El Norte Grande–remember that time we were stranded in the desert with bikes and no water?–Part 1

Our next day started even earlier, at 4 am! Juan drove us north this time to see los geysers de Tatio (the Tatio geyser field). It’s the highest in the world at 4200 m and the third largest geyser field after Yellowstone and Donila Giezerov in Russia. I didn’t bring my camera here, so I’ll be sure to get some pictures from friends! The reason for starting so early was to get there in time to see the geysers at their peak (they’re most active at dawn). Seeing the first rays of sunlight pierce the voluminous clouds of steam was gorgeous and way worth the early start.

Breakfast by the geysers :)
It was so warm next to the steam that I didn’t want to leave!
Eating some yummy kebabs in the tiny town of Machuca.

*Geyser pictures also courtesy of Akane!

A tip for traveling to high altitudes (especially in a short amount of time): drink lots of mate de coca in the days leading up to travel. Mate de coca, or coca tea, is easily accessible in northern Chile (as well as Peru, Bolivia and Argentina) as loose leaves or in tea bags. It’s good for helping prevent soroche, or altitude sickness, but only if you drink it regularly and start before reaching high altitudes. It isn’t 100% effective though–we had some fainting accidents in our group despite having replaced regular drinking water with mate de coca–so make sure you bring along medicine if you’re prone to altitude sickness. Symptoms including fainting, feeling nauseous and/or dizzy, shortness of breath and/or weakness, consistent rapid pulse, and nosebleeds. The best remedy is, of course, to descend immediately. It’s also good to travel with someone who has an oxygen tank (one of the girls had to use Juan’s) as that’s a good temporary solution.

Also, if you plan on going to the geysers, remember to bundle up very well. Saying it was cold would be an understatement. It was freezing. Actually, it was colder than freezing. Juan, dressed in what seemed like the minimal amount of clothing that would prevent hypothermia, informed us that it was currently 10 below 0 (Celsius). “But a few years ago I came out here and the temperature had dropped to 15 below 0,” he added proudly. I would have laughed, but I was trying to conserve oxygen and the high altitude wasn’t helping. Neither was the fact that I was wearing all the clothes I owned. It was cold.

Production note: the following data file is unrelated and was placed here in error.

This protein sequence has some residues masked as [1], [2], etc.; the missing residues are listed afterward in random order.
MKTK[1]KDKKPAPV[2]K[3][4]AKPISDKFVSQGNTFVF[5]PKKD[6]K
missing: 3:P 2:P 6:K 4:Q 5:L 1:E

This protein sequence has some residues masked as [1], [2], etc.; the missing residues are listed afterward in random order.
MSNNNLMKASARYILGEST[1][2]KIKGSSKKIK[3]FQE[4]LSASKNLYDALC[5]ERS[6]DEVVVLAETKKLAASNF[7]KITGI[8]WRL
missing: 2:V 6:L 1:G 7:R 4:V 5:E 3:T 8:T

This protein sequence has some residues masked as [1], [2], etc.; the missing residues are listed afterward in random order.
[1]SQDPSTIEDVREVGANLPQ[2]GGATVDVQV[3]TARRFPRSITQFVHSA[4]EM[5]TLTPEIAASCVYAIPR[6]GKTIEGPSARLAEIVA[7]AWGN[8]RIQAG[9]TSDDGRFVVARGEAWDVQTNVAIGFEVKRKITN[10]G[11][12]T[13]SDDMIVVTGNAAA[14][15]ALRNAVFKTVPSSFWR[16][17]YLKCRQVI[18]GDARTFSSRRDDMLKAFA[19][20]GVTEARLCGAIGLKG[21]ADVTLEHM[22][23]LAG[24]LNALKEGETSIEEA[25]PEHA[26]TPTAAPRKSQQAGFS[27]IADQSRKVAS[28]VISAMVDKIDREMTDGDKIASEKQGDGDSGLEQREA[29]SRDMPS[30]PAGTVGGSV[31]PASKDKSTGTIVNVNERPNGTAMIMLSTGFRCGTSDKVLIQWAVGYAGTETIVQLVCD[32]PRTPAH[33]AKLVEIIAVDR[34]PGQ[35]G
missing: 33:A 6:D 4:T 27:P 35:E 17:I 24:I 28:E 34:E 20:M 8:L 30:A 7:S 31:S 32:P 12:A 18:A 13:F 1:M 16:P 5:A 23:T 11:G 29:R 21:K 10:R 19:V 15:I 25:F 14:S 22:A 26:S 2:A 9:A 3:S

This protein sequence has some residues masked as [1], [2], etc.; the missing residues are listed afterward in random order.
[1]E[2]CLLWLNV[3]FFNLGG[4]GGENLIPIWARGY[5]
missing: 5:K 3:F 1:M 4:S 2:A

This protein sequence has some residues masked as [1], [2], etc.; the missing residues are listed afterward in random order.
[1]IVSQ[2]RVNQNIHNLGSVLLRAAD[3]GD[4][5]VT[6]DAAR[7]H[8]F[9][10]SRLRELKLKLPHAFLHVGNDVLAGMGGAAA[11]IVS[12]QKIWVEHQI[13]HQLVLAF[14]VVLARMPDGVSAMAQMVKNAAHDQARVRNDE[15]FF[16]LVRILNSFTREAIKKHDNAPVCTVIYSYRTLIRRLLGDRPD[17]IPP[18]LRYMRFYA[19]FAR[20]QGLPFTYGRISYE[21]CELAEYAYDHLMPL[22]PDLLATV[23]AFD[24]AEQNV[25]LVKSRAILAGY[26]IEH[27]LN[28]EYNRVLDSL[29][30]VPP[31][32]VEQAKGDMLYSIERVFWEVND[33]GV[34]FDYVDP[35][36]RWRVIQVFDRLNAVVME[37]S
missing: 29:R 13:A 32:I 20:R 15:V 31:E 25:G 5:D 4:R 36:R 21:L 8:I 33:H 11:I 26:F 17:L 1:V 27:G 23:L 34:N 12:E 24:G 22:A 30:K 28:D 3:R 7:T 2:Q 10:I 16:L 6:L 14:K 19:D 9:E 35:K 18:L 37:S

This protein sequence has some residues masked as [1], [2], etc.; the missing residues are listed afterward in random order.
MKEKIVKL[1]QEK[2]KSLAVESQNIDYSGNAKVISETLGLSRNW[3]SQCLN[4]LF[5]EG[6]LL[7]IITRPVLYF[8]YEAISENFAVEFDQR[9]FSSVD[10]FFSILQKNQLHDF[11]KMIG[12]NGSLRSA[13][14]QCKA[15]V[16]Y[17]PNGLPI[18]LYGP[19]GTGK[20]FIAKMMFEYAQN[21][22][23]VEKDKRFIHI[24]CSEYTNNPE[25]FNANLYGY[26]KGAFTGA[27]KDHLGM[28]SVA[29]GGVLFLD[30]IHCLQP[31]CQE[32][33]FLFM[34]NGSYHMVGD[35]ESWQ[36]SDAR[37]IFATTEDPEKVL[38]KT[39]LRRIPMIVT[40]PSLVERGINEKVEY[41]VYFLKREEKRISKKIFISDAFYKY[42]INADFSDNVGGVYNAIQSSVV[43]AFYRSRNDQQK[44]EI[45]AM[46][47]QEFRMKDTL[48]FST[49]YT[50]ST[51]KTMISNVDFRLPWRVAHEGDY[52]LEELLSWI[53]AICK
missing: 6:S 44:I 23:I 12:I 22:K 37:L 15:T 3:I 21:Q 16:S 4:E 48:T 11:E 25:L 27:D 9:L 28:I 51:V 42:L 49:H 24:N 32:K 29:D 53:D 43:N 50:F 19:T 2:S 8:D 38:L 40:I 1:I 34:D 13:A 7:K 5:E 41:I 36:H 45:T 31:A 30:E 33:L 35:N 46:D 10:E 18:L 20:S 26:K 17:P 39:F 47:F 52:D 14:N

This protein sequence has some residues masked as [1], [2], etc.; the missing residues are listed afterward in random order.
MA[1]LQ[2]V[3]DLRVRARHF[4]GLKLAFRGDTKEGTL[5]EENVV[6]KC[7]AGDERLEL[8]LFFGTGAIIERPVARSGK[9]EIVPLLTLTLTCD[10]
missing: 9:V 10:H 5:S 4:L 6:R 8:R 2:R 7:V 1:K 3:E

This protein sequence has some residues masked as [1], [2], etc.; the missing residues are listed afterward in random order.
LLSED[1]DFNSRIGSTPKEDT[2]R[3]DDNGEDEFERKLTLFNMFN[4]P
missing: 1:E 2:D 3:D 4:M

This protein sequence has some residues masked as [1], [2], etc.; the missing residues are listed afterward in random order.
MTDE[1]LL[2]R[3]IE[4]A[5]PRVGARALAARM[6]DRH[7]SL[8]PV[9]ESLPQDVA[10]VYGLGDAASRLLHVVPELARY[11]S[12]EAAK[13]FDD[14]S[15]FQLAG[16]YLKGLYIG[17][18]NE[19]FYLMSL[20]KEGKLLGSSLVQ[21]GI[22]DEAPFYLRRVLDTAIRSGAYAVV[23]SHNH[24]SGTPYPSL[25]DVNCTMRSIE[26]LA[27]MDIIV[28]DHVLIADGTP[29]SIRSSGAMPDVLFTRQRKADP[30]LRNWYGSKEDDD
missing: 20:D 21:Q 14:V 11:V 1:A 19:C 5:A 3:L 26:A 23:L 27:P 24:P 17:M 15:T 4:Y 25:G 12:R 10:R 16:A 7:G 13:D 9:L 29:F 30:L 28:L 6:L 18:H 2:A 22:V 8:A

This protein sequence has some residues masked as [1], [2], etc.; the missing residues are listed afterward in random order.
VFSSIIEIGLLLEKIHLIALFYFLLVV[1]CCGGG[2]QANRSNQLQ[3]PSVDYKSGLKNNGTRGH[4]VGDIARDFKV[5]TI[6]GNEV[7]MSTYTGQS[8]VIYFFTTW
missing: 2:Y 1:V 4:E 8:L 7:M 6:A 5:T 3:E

But the crazy thing about the desert is that it can be -10° in the morning and about 37° just two hours later. We came back to San Pedro around noon carrying all the layers we had shed in the time it took to drive back down and we were all walking around in shorts and a shirt. Since our bus didn’t leave until 7, my friend and I wanted to use the next few hours to visit Laguna Cejar, a lake near San Pedro that has a 40% concentration of salt thus enabling a person to float effortlessly. We walked into downtown San Pedro and decided to rent bikes.

Before I continue, I have to let you know that this story is insane: we never reached Laguna Cejar, but we did end up having a (crazy) adventure. What more could you ask for, right? Anyway, it’s pretty hilarious (now), and I never get tired of talking about what happened over those five hours. If you’ve been traumatized by bikes, sand, wind, hitchhiking, and/or the thought of being stranded in the driest desert in the world, I encourage you to go grab some ice cream or take a nap instead.

So we walked into downtown San Pedro and decided to rent bikes. We asked the lady who owned the place if Laguna Cejar was too far to bike to. When hearing it would take us about 90 minutes of biking each way, we decided to go for it. She handed us a map and gave us directions: we were to keep to the main highway for about 20 km and then take a dirt road another 5 km until we hit the lake.

All set for biking!

Okay, so far so good. We got to the highway and had a great time enjoying the scenery (which, again, was simply stunning). Because there was very little traffic, we were able to ride side-by-side and got quite a lot of talking done. After an hour was up, we came to the dirt track we were told to take. We were so excited about getting there ahead of schedule that we stopped to take some pictures!

We’re almost there!…not…

*Biking pictures also also courtesy of Akane!

Of course, being so happy was what probably jinxed our trip…We biked down the trail for more than 5 km with no Laguna Cejar in site. Not a single car passed us by which was odd since there were multiple tours that headed to this place daily. Finally, after about 40 minutes, I saw a car heading toward us, and I assumed it came from the direction of the lake. I could see a Caucasian family inside and  I took this opportunity to ask the driver how much farther the lake was: